It’s time to prepare for the Bush and Uribe governments to roll out a big new framework for U.S. aid to Colombia – the long-awaited successor to â€œPlan Colombia.â€
Though no announcements have yet been issued, there is much reason to believe that a new U.S. aid plan could be revealed as early as next week.
- On Wednesday, Colombia’s ministers of defense, interior, and foreign relations presented to the BogotÃ¡ diplomatic corps a six-part â€œStrategy for Strengthening of Democracy and Social Development.â€ No publicly available document yet exists, though.
- Thomas Shannon, the assistant secretary of state for Western Hemisphere Affairs, and Anne Patterson, the assistant secretary of state for International Narcotics and Law Enforcement Affairs (and former ambassador to Colombia) will be in BogotÃ¡ on Monday and Tuesday.
- Juan Manuel Santos, Colombia’s defense minister, will be in Washington on Thursday and Friday.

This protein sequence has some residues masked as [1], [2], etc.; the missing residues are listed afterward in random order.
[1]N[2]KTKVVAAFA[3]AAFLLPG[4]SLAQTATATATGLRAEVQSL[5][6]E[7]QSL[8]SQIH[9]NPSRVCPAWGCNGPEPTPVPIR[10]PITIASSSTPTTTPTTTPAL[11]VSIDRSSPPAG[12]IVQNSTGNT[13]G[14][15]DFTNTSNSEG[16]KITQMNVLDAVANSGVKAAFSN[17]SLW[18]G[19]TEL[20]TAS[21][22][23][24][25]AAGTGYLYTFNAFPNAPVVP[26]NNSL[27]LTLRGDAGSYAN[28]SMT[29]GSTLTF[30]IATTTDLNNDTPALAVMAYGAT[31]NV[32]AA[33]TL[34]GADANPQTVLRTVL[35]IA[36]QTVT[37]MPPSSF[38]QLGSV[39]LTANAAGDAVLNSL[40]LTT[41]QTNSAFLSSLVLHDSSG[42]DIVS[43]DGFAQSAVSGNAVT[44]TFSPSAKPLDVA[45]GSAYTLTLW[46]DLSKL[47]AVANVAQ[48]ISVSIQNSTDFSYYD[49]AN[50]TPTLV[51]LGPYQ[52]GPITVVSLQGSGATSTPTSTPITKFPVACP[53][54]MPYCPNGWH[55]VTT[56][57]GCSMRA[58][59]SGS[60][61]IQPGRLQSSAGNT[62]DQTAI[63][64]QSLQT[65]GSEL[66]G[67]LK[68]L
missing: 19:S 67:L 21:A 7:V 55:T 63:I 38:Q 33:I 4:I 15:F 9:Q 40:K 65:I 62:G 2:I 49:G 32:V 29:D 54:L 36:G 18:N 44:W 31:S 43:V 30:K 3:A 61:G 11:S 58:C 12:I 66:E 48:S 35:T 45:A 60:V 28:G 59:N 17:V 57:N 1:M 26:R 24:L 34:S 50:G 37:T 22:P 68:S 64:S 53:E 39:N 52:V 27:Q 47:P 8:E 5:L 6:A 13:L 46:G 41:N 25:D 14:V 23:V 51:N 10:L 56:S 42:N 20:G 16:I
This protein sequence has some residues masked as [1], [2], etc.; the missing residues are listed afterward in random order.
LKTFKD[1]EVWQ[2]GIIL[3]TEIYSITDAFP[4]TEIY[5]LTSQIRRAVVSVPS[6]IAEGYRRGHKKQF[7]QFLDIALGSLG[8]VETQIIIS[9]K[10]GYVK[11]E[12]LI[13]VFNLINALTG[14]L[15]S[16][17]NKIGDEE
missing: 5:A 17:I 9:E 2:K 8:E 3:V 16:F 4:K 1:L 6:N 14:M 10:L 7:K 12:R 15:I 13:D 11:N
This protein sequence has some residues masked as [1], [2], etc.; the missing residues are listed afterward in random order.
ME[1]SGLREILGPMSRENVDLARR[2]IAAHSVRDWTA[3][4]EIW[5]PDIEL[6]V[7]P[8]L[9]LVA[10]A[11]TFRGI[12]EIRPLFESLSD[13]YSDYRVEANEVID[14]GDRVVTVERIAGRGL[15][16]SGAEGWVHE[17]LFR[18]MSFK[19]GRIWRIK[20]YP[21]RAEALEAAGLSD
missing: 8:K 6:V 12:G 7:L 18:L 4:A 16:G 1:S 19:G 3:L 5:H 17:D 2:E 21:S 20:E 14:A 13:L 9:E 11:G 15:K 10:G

- The Bush administration will send its 2008 budget request to Congress a week from Monday. (The 2007 foreign-aid budget never got approved – the Republican-dominated Congress that exited last month basically â€œpunted,â€ passing a â€œcontinuing resolutionâ€ that continues aid at 2006 levels.)
- International donors to Colombia will be meeting in Cartagena on Wednesday, Thursday and Friday.
Rumor has it that the new aid request will be 50 percent military aid, 50 percent economic aid. If true, this would be a huge step forward from the current 80-20 split in favor of military/police aid. Or it could be only half true – for instance, the overall request to donors worldwide would be 50-50, while the United States would be expected to provide a mostly military package as it has always done in the past.
We may know soon enough.